35. 2018 – New year – new me.

Following a visit from our friends in Italy and the generosity of our friends from Stoke who laid on a 1970’s themed NYE I had a few days to get things together and start to prepare for going back to school.

Our lovely head of HR had visited and we had a plan for a phased return.  To begin with I’d be teaching my year 11 and year 13 only and over the next few weeks I’d pick up more classes.  I was to come in late and go home early, I was not to do duties and not to lift anything, not to attend all meetings only those I decided were most important.  Most of my classes were on the ground floor but those which weren’t would require me to take all my kit in a trolley – this was provided by school, a rather lurid lilac and green which would be difficult to miss.  We changed our entire timetable at the end of January and this was my signal for coming back to work full time – it made sense as it was M-day + 12 weeks.

I had started back at the Life Centre and begun spin classes again… I could do them but not at the same rate and pace as previously.  That didn’t matter as I knew I would get back to my previous fitness.  By the end of January I took part in a sponsored spin for the Plymouth Ladies Charity Club and raised about £150 by spinning to 1980’s tunes whilst wearing a tutu and beads – not my usual spin look.    I felt that I was back on track – but appearances can be deceiving.


I’d been on Letrozole for about a month and the effects of it were starting to kick in.

Letrozole is a type of drug called an aromatase inhibitor. It reduces the amount of oestrogen in the body as even when your ovaries have packed up this hormone can be made in the fatty tissues of the body. This happens when an enzyme (a type of protein) called aromatase changes other hormones into oestrogen.  As my cancer had been oestrogen positive it was in my interest to try and reduce/eliminate it and a tiny tablet once a day shouldn’t be too onerous.   The truth is that taking the tablet was easy, but the effects were quite tough to begin with.  Volcanic hot flushes which originated in the mid chest area and erupted up to my ears, no seismic warnings just the speed and heat of a pyroclastic flow (about 100km/ph and 1000 degree c) but not so terrible that I was vapourised.  A lack of energy which I put down to recovering from surgery and rushing back to work but this was tiredness on a different scale – a Richter Scale of fatigue – by Fridays I was about an 8 – great devastation!  The final impact of Letrozole was that my hands and feet morphed into appendages so stiff they were like calcified bodies from Pompeii and had about as much movement first thing in the morning.Image result for richter scale logarithmic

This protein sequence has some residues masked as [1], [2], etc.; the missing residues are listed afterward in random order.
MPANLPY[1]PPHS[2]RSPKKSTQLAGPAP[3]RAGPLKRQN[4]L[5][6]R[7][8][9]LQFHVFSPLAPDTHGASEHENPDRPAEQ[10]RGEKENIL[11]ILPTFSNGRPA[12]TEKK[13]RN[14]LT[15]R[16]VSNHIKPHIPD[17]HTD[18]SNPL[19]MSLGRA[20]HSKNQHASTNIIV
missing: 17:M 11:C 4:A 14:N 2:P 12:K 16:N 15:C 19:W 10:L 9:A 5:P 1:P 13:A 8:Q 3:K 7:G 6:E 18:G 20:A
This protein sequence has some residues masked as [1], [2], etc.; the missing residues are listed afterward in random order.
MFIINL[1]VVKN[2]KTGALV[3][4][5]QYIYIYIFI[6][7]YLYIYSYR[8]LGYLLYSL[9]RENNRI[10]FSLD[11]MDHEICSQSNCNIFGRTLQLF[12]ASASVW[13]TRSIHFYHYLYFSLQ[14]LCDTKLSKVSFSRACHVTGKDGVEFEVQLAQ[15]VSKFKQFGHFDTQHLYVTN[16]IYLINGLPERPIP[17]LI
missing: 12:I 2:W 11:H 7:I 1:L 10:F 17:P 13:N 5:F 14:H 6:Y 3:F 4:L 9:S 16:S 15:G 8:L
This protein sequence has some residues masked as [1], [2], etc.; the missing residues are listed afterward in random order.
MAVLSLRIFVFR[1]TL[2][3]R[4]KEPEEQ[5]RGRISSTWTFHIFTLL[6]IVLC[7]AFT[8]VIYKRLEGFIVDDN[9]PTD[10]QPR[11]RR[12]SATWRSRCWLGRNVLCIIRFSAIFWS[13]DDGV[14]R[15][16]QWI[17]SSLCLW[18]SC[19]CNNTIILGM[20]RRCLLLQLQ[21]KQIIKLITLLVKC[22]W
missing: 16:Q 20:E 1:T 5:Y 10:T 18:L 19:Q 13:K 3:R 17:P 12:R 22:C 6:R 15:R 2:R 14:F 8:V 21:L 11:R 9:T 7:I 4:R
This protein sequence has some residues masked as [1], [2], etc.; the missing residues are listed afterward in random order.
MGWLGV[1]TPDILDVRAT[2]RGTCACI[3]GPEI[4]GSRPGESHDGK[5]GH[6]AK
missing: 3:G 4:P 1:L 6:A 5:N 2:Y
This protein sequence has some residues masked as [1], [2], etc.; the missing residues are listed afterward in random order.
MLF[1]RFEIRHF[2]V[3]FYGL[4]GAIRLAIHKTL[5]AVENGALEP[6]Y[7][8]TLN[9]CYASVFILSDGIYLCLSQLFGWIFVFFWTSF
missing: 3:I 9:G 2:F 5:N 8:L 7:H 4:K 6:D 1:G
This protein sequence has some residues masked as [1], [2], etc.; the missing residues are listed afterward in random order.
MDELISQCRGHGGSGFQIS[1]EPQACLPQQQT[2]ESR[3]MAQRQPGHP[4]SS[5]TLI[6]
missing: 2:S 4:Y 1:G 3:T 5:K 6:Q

Source of image: https://wiki.ubc.ca/Course:Math110/003/Teams/Ticino/The_Richter_Scale#cite_note-3

Tip:  If you are struggling with the medication tell the Breast Care Team – there are usually alternatives which you can try until you find something which you tolerate better.  Remember the bigger picture – the aim is to keep the cancer away.


Author: fionaosmaston

I live in Plymouth, Devon with my husband Nick and near my parents Sandy and Sheena. Our three children, Marcus, Phoebe and Miles are grown up. I am a geographer and love teaching Geography. My current role is as an Assistant Vice Principal in an inner city comprehensive school where I lead on coaching and initial teacher training. In August 2017 I was diagnosed with invasive lobular carcinoma and following a skin sparing mastectomy and endrocrine/hormone treatment I am now awaiting a final reconstruction. These views are my own and writing this story has helped me come to terms with where I am in this interlude of life which has been dominated by breast cancer.

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